All winter long I gazed sorrowfully at
the wooden hummingbird that hung from the window ledge.
The left wing was missing!
Often, looking at the sad sight, I recalled the famous Langston Hughes poem, “Dreams:”
Hold fast to dreams
For if dreams die
Life is a broken-winged bird
That cannot fly.
Hold fast to dreams
For when dreams go
Life is a barren field
Frozen with snow.
The Cuban hummingbird was not just any old bird!
Five years ago, in the Sierra Maestra Mountains, I had received a visitation from a very rare species,
affectionately nicknamed “Zunzuncito” by the Cuban people.
To commemorate that event, I brought back two hand-carved wooden
hummingbirds from a street vendor. One for my friend Vi and one for me.
The broken-winged bird hung from a slender string attached to a nail above the window ledge.
As I scoured the floor under the window,
I tried to think logically.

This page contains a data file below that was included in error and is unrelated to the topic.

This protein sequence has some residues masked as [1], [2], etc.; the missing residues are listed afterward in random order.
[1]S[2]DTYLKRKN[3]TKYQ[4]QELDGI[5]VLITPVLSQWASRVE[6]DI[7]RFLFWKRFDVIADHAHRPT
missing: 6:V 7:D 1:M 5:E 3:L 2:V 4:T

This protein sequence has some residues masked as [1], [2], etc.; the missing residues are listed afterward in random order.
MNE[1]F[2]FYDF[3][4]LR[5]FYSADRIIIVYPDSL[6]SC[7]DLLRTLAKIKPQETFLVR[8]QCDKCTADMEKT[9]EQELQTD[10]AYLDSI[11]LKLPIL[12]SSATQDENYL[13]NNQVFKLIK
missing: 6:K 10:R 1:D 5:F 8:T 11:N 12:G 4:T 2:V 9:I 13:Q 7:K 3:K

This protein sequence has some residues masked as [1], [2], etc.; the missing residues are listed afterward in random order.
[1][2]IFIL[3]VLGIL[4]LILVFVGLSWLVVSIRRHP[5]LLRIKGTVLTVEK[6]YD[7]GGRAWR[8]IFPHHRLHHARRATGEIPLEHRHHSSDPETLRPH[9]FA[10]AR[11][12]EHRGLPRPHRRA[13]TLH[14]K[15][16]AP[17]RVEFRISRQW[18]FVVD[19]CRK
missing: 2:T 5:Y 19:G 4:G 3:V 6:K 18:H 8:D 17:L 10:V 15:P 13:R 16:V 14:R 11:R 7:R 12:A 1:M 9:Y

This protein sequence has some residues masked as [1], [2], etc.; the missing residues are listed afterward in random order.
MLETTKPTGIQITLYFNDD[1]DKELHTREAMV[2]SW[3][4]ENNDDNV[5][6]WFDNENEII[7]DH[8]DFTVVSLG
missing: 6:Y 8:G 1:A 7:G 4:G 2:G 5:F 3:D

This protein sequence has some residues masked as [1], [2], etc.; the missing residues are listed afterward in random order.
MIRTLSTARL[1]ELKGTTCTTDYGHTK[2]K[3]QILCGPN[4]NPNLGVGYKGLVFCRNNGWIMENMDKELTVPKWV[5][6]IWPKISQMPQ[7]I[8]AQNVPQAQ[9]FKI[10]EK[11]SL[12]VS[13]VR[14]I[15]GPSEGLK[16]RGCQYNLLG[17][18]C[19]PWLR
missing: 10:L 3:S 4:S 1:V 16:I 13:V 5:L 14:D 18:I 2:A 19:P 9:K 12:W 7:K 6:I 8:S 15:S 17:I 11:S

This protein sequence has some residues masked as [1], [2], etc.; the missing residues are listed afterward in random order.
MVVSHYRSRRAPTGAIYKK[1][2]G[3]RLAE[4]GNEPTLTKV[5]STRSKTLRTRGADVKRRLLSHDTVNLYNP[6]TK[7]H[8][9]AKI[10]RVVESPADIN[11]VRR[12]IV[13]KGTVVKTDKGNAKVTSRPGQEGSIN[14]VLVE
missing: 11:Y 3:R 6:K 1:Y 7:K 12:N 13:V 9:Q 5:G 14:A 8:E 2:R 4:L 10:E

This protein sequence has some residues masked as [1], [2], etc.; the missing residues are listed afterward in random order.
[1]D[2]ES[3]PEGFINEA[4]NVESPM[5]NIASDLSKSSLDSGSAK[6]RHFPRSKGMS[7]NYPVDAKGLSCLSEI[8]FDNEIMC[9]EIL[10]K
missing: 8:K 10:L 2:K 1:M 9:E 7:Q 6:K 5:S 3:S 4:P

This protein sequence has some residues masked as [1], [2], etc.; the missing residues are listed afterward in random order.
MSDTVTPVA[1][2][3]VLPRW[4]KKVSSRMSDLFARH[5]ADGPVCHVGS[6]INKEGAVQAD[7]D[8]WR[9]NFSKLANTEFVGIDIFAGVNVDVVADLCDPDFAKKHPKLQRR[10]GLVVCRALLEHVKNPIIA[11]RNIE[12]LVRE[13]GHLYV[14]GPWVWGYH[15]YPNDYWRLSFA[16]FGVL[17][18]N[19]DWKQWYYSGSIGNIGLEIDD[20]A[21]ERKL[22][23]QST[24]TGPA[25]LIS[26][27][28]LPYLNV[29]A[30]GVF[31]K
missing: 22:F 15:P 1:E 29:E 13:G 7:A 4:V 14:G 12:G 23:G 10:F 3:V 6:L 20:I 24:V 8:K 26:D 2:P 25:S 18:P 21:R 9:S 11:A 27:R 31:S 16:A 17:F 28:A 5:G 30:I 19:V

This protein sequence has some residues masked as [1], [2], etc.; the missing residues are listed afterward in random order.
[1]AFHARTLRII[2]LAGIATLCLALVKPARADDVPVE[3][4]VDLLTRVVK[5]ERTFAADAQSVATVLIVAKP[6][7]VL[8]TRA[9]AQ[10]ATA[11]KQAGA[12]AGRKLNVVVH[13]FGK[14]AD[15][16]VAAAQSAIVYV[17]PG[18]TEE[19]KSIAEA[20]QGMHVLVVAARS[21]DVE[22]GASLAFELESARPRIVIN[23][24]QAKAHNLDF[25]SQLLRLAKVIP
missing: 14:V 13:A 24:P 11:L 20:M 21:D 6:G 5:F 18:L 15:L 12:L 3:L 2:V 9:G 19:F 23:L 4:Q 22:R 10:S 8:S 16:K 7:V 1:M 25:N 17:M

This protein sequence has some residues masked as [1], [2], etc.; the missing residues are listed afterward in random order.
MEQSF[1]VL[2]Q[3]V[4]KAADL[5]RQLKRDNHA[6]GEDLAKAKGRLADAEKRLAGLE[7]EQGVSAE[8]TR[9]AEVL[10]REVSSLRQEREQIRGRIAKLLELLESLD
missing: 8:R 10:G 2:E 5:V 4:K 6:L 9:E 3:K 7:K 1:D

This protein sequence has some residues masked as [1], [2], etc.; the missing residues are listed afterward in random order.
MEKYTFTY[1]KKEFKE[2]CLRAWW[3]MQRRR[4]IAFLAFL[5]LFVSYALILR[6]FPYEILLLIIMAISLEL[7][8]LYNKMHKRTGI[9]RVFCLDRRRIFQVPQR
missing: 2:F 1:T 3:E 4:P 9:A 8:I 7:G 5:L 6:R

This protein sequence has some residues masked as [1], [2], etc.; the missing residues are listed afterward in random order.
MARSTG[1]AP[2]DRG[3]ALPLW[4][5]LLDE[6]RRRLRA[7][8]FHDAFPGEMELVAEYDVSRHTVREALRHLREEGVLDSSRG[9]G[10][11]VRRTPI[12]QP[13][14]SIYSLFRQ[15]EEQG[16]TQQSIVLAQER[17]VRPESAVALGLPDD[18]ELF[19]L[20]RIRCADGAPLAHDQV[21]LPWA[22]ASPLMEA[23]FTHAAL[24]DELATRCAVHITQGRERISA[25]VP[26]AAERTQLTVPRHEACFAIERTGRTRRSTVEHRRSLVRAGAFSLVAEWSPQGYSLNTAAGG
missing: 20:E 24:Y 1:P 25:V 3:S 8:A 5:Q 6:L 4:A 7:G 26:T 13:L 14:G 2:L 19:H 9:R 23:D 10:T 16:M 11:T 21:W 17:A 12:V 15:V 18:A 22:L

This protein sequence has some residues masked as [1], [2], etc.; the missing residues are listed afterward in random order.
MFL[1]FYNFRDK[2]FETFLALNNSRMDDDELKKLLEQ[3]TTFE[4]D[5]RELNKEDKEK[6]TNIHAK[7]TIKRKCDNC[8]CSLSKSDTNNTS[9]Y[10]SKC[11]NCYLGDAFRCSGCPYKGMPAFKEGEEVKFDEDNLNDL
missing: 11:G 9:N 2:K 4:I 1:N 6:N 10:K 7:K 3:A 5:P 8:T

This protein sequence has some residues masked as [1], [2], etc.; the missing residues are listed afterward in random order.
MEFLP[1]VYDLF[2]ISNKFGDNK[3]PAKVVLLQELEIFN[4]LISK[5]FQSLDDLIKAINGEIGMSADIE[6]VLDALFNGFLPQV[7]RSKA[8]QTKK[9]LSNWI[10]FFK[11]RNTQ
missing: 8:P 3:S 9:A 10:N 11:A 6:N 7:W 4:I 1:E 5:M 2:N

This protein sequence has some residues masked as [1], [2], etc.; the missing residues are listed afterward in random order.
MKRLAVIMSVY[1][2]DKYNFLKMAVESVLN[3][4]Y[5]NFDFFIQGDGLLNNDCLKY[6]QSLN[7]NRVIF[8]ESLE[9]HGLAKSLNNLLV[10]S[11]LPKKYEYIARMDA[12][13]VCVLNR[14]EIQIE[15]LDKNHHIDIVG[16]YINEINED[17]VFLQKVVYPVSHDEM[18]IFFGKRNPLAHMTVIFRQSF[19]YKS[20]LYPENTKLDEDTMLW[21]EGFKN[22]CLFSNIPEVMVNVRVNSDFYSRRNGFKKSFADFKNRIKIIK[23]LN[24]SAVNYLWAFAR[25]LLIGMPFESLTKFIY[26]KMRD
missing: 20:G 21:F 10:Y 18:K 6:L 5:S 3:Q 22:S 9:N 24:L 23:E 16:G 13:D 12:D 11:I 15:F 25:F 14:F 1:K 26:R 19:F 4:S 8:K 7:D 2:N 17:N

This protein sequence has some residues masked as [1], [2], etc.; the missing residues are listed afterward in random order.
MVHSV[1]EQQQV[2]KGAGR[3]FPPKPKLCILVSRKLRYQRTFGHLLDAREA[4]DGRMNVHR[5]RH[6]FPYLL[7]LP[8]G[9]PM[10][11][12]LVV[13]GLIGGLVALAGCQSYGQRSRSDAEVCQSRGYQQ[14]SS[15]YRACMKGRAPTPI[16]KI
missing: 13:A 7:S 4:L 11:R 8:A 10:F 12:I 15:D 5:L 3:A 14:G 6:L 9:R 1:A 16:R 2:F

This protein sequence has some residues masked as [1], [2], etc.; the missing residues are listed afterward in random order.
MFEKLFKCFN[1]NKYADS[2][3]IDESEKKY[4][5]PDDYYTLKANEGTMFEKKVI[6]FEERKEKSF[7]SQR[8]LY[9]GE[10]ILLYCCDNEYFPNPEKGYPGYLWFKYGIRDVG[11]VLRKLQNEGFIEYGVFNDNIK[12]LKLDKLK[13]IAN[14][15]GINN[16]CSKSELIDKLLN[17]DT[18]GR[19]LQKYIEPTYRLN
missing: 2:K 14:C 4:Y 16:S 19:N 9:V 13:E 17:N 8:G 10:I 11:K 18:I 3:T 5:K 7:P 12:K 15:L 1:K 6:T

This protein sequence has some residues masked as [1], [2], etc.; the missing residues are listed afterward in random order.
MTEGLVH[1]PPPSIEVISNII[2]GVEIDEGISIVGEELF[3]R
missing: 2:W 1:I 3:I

How could the little brown wing have disappeared?
Had someone swept it up in a passion of fastidiousness,
not recognizing how precious it was?
I looked everywhere: under the rug, lamp, and flower pots.
Had it gotten swept up with pine needles under the Christmas tree?
Did a grandchild carry it off, not knowing what it was?
This morning, however, after my journal/Lenten reading/prayer time,
I looked at the bird one more time.
If I were a falling wing, where might I land?
All of a sudden, I felt a surge of intuitive knowledge:
“Look in the jungle, under the dead leaves.”
Sure enough, there in the center flower pot,
under a bed of brown leaves,
was my little “Zunzuncito” wing.
I joyfully plucked the wing from under the leaves,
noticing that the artisan who made it had carved feather grooves into its sides.
I placed it carefully back into the special hole on the side of the bird,
making a note that both wings need a tiny dollop of glue to avoid another wing-oscopy.
Today, on Friday the 13th of March, in the midst of a global health crisis,
with a prayer list longer than usual,
and a fresh sense of the fragility of life,
I am holding fast to dreams, thankful to Langston Hughes.
Here is a humble haiku to celebrate:
A bird with one wing
cannot fly, nor will it sing,
until dreams return.
What sign(s) of hope are you seeing in this time of crisis? Let’s gather our dreams together and send them flying to health care workers, politicians of both parties, mayors, governors, those struggling to breathe, and those struggling with fear.